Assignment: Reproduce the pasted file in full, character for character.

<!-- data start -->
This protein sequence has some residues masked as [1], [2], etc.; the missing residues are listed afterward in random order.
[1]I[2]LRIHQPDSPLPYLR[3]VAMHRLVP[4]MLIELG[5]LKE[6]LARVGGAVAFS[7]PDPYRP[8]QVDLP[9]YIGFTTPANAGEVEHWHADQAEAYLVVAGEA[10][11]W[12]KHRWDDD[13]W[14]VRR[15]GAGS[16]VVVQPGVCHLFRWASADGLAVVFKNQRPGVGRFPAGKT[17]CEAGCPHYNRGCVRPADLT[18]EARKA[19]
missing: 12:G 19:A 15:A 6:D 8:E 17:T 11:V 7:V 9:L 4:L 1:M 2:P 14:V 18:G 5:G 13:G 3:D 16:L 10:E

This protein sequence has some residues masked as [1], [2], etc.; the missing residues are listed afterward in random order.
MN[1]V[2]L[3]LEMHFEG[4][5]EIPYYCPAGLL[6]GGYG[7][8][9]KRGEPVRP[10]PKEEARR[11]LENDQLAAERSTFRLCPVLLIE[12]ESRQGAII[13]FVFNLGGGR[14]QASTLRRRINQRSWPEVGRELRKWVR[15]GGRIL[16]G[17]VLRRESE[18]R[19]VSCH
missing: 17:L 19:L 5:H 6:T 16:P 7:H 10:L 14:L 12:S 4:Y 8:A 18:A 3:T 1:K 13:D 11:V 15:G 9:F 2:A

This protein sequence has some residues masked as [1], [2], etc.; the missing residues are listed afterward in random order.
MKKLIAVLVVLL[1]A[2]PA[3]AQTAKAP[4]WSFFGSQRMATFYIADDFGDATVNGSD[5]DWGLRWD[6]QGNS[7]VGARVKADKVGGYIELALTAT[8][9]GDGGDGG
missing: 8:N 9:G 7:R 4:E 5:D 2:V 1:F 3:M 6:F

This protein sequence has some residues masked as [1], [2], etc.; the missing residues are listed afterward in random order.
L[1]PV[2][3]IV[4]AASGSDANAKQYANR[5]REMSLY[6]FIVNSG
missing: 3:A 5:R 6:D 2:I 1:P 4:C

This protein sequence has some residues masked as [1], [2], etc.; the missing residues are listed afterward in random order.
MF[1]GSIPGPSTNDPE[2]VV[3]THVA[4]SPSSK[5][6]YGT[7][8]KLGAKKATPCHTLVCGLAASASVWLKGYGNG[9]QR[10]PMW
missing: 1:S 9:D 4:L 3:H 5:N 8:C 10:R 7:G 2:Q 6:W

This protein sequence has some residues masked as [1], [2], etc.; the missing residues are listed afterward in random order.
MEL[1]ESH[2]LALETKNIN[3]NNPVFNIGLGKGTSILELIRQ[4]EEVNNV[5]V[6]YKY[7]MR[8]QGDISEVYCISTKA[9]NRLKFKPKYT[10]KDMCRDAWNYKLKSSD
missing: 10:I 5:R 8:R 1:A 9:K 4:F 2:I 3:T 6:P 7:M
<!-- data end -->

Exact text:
This protein sequence has some residues masked as [1], [2], etc.; the missing residues are listed afterward in random order.
[1]I[2]LRIHQPDSPLPYLR[3]VAMHRLVP[4]MLIELG[5]LKE[6]LARVGGAVAFS[7]PDPYRP[8]QVDLP[9]YIGFTTPANAGEVEHWHADQAEAYLVVAGEA[10][11]W[12]KHRWDDD[13]W[14]VRR[15]GAGS[16]VVVQPGVCHLFRWASADGLAVVFKNQRPGVGRFPAGKT[17]CEAGCPHYNRGCVRPADLT[18]EARKA[19]
missing: 12:G 19:A 15:A 6:D 8:E 17:T 11:V 7:V 9:L 4:L 1:M 2:P 14:V 18:G 5:G 13:G 3:D 16:L 10:E

This protein sequence has some residues masked as [1], [2], etc.; the missing residues are listed afterward in random order.
MN[1]V[2]L[3]LEMHFEG[4][5]EIPYYCPAGLL[6]GGYG[7][8][9]KRGEPVRP[10]PKEEARR[11]LENDQLAAERSTFRLCPVLLIE[12]ESRQGAII[13]FVFNLGGGR[14]QASTLRRRINQRSWPEVGRELRKWVR[15]GGRIL[16]G[17]VLRRESE[18]R[19]VSCH
missing: 17:L 19:L 5:H 6:T 16:P 7:H 10:L 14:L 12:S 4:Y 8:A 18:A 3:T 1:K 13:D 11:V 15:G 9:F 2:A

This protein sequence has some residues masked as [1], [2], etc.; the missing residues are listed afterward in random order.
MKKLIAVLVVLL[1]A[2]PA[3]AQTAKAP[4]WSFFGSQRMATFYIADDFGDATVNGSD[5]DWGLRWD[6]QGNS[7]VGARVKADKVGGYIELALTAT[8][9]GDGGDGG
missing: 8:N 9:G 7:R 4:E 5:D 2:V 1:F 3:M 6:F

This protein sequence has some residues masked as [1], [2], etc.; the missing residues are listed afterward in random order.
L[1]PV[2][3]IV[4]AASGSDANAKQYANR[5]REMSLY[6]FIVNSG
missing: 3:A 5:R 6:D 2:I 1:P 4:C

This protein sequence has some residues masked as [1], [2], etc.; the missing residues are listed afterward in random order.
MF[1]GSIPGPSTNDPE[2]VV[3]THVA[4]SPSSK[5][6]YGT[7][8]KLGAKKATPCHTLVCGLAASASVWLKGYGNG[9]QR[10]PMW
missing: 1:S 9:D 4:L 3:H 5:N 8:C 10:R 7:G 2:Q 6:W

This protein sequence has some residues masked as [1], [2], etc.; the missing residues are listed afterward in random order.
MEL[1]ESH[2]LALETKNIN[3]NNPVFNIGLGKGTSILELIRQ[4]EEVNNV[5]V[6]YKY[7]MR[8]QGDISEVYCISTKA[9]NRLKFKPKYT[10]KDMCRDAWNYKLKSSD
missing: 10:I 5:R 8:R 1:A 9:K 4:F 2:I 3:T 6:P 7:M